CMS Releases 2015 Final Rule on Physician Fee Schedule
Monday, December 8, 2014
Posted by: Becky Dryden
On October 31, 2014 the Centers for Medicare and
Medicaid Services (CMS) released its final rule for the CY 2015 Medicare
Physician Fee Schedule, finalizing the rule for 2015 implementation. CMS will
move forward with eliminating the 10- and 90-day global surgery codes and has
slightly reduced the reimbursement for the new chronic care management code.
Global Surgery Codes
moved forward with eliminating 10- and 90-day global surgery codes, but will do
so in a staged manner. The elimination will begin with the 10-day global
services in 2017 and followed by 90-day global services in 2018. These codes
include the patient visit on the day of the procedure, the procedure itself, and
any complications resulting from the surgery, and all follow-up care during the
10- or 90-day recovery period.
found that global codes may pay for more follow-up care than is usually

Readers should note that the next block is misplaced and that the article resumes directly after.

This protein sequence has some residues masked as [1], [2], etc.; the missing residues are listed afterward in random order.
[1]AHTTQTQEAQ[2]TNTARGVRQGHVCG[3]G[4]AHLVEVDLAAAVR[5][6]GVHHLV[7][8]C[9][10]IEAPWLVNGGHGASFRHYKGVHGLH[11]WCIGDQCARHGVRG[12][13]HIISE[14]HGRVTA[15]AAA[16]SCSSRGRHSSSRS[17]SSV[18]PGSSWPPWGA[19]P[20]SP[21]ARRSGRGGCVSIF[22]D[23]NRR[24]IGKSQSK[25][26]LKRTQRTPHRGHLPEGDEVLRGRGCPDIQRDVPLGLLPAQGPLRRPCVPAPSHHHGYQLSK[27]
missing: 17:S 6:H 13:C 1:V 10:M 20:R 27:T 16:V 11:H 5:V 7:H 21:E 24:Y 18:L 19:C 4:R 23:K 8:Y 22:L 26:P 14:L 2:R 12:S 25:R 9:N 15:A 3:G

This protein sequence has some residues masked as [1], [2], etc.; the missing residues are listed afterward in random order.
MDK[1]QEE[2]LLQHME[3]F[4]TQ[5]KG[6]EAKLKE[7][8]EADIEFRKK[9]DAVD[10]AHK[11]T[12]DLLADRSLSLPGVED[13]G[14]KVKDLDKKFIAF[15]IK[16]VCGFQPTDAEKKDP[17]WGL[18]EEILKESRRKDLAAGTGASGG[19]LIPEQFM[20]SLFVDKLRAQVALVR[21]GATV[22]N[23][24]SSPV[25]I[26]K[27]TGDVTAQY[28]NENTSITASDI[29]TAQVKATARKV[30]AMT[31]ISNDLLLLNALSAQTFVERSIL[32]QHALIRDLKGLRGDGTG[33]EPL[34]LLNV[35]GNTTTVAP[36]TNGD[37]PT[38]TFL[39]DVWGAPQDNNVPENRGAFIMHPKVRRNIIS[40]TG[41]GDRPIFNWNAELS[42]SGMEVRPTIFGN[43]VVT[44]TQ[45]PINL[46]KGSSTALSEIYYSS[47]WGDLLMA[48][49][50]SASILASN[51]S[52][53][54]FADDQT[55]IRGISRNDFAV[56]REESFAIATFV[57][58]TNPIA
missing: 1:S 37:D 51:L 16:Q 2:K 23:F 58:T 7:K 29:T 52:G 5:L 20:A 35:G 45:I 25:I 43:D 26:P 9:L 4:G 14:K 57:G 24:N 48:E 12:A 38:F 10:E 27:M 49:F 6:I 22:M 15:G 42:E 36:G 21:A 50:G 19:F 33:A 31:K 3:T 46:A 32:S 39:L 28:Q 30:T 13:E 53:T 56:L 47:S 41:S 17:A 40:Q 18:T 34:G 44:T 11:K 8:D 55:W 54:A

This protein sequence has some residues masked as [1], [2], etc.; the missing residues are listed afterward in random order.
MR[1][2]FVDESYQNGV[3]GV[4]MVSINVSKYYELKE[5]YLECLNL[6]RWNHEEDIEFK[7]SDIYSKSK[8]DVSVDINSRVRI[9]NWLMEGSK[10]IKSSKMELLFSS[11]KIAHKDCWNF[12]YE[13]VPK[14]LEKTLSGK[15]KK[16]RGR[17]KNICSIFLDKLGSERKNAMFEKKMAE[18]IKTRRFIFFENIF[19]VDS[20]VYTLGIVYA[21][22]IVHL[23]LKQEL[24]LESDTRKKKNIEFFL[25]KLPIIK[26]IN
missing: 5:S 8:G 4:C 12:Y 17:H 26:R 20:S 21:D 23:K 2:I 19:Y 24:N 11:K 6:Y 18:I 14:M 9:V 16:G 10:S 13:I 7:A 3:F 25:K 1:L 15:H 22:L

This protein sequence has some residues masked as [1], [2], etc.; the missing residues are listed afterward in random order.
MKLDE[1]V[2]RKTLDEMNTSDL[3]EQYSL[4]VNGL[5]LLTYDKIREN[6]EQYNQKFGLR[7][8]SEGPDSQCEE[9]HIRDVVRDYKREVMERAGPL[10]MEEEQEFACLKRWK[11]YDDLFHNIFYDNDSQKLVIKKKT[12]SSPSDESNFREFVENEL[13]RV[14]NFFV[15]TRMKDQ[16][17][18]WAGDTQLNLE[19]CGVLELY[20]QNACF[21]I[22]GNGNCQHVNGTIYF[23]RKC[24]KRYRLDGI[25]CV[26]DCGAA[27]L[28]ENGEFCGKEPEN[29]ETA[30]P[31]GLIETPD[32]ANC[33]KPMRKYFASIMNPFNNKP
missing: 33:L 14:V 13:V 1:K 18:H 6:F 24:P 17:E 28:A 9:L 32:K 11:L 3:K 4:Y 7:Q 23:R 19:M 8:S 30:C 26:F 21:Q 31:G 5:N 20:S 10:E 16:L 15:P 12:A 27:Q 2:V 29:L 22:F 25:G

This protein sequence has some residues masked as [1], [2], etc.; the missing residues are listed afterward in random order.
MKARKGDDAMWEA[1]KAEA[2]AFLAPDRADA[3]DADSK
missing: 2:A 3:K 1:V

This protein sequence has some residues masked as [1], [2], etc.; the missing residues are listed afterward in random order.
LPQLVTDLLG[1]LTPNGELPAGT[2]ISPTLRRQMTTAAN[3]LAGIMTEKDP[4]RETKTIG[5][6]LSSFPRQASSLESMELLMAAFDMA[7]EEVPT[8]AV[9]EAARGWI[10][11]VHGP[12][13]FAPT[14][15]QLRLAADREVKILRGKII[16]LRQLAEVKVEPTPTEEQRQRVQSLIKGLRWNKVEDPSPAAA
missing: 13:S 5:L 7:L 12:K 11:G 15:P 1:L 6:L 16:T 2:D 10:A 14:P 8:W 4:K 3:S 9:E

furnished to Medicare patients resulting in the 2015 final rule timeline for
eliminating 10- and 90-day global payments for all care settings. This will
require physicians to bill separately for the day of the surgery (known as a
zero-day global payment) and any encounters after that day.
rule set reimbursement for the new chronic care management code at $41.92, but
CMS has set the finalized amount at a lower amount of $40.39. Providers are
able to bill the new code once per patient every 30 days, if they provide at
least 20 minutes of care coordination work during that period. This includes
non-face-to-face coordination services such as revision of patient care plans,
medication management, and communication among treating practitioners.
CMS has also
finalized two key proposals tied to the implementation of this code:
team-based care: The
final rule allows physicians to provide only general supervision rather than
direct on-site oversight to clinical staff members whose activities can count
toward the required 20 minutes of work.
in use of Electronic Health Records (EHRs):
EHRs do not have to be 2014-certified as initially proposed. CMS will allow practitioners to bill for services provided under the new
chronic care management codes from a 2013-certified EHR system if they have not
upgraded to a 2014-certified system.